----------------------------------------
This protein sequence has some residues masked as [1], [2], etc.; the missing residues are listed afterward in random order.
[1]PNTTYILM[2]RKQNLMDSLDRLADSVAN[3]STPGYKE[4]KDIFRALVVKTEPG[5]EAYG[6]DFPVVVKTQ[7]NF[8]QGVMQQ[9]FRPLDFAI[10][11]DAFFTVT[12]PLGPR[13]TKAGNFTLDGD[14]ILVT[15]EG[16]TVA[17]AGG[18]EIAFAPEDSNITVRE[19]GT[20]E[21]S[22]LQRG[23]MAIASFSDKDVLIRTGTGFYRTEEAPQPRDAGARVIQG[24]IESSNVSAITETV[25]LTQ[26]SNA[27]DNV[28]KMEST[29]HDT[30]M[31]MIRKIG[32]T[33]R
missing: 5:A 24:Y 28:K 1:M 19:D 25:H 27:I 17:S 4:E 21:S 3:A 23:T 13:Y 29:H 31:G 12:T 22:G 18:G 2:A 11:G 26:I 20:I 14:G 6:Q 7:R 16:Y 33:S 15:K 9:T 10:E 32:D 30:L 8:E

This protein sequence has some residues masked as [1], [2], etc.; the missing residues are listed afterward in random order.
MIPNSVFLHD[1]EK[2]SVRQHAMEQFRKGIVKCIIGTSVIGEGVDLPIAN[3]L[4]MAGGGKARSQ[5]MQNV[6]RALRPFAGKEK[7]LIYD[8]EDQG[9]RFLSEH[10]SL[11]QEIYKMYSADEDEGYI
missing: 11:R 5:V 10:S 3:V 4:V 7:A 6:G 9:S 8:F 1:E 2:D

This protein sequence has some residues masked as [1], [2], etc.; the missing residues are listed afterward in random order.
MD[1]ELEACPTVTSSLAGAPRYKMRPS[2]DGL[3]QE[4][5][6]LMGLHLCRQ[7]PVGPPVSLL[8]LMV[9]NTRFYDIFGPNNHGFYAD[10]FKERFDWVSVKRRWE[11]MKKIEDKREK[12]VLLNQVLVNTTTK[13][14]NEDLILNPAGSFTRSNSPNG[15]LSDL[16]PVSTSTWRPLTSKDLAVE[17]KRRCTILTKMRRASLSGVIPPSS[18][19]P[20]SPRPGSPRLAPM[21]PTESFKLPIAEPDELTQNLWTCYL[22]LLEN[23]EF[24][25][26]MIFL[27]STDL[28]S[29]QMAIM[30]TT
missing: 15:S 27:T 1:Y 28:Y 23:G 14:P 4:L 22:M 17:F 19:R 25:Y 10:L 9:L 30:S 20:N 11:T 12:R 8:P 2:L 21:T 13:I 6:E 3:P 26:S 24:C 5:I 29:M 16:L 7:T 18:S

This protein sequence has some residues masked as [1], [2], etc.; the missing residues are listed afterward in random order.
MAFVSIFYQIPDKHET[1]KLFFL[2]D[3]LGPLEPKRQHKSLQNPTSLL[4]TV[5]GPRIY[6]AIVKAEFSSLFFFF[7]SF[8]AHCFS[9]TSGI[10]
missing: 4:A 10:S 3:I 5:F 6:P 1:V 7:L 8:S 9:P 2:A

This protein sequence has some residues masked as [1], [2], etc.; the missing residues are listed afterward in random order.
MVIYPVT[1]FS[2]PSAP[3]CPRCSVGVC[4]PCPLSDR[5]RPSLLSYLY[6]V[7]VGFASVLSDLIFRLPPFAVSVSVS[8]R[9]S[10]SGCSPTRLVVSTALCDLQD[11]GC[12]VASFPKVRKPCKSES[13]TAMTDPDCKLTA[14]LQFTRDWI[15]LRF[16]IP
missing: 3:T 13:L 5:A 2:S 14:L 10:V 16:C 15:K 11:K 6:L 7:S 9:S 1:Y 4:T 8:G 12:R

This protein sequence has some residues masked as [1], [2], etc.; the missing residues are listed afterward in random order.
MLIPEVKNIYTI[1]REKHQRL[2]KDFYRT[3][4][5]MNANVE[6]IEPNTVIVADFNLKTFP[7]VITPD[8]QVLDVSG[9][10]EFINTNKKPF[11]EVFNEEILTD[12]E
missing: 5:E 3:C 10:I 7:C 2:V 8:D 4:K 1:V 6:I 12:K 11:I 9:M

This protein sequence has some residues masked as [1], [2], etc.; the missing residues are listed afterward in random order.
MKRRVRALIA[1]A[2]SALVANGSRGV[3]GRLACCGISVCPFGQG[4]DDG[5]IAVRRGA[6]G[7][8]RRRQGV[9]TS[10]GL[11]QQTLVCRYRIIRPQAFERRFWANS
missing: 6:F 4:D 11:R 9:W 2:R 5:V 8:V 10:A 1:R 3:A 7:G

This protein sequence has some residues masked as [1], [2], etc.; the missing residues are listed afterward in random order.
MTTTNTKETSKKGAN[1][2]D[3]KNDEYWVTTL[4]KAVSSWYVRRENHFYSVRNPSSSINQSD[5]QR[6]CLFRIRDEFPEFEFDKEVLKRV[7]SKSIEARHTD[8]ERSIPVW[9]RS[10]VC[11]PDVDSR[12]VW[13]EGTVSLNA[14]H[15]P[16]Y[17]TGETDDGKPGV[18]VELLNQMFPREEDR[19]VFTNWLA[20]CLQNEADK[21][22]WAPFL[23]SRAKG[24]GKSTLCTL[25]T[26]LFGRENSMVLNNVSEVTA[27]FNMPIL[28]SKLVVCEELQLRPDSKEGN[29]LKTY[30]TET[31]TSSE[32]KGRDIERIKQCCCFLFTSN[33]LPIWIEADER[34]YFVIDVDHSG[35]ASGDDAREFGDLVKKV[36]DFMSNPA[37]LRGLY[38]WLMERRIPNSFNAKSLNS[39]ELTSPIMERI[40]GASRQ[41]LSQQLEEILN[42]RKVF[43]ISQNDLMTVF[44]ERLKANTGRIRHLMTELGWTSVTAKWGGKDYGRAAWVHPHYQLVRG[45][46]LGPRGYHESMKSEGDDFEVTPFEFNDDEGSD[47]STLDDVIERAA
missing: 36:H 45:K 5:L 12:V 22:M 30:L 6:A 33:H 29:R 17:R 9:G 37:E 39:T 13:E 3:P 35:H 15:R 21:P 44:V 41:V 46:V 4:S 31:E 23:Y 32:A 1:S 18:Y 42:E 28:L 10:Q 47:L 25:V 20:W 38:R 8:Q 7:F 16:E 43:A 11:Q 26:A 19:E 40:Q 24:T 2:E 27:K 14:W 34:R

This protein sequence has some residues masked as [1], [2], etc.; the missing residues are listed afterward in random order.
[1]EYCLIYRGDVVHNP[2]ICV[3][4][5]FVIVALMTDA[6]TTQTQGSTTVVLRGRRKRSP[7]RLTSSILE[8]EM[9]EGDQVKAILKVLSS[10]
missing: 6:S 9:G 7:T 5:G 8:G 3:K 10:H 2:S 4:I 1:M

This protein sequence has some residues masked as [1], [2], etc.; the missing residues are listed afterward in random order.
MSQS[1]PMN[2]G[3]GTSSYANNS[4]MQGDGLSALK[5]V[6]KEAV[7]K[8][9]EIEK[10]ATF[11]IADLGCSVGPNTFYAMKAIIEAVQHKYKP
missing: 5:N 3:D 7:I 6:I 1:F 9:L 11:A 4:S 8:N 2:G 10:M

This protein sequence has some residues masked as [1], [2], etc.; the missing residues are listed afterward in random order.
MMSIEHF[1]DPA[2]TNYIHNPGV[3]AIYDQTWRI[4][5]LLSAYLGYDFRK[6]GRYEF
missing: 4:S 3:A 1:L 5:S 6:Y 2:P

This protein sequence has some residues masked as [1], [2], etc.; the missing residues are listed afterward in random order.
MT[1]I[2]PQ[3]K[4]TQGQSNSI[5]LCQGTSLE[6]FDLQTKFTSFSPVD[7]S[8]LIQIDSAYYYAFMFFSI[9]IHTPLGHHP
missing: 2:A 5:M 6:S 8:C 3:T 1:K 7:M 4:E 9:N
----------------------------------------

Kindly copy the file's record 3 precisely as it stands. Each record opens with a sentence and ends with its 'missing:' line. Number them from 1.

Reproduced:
This protein sequence has some residues masked as [1], [2], etc.; the missing residues are listed afterward in random order.
MD[1]ELEACPTVTSSLAGAPRYKMRPS[2]DGL[3]QE[4][5][6]LMGLHLCRQ[7]PVGPPVSLL[8]LMV[9]NTRFYDIFGPNNHGFYAD[10]FKERFDWVSVKRRWE[11]MKKIEDKREK[12]VLLNQVLVNTTTK[13][14]NEDLILNPAGSFTRSNSPNG[15]LSDL[16]PVSTSTWRPLTSKDLAVE[17]KRRCTILTKMRRASLSGVIPPSS[18][19]P[20]SPRPGSPRLAPM[21]PTESFKLPIAEPDELTQNLWTCYL[22]LLEN[23]EF[24][25][26]MIFL[27]STDL[28]S[29]QMAIM[30]TT
missing: 15:S 27:T 1:Y 28:Y 23:G 14:P 4:L 22:M 17:F 19:R 25:Y 10:L 9:L 30:S 20:N 11:T 12:R 8:P 2:L 21:T 13:I 6:E 3:P 26:S 24:C 5:I 29:M 16:L 7:T 18:S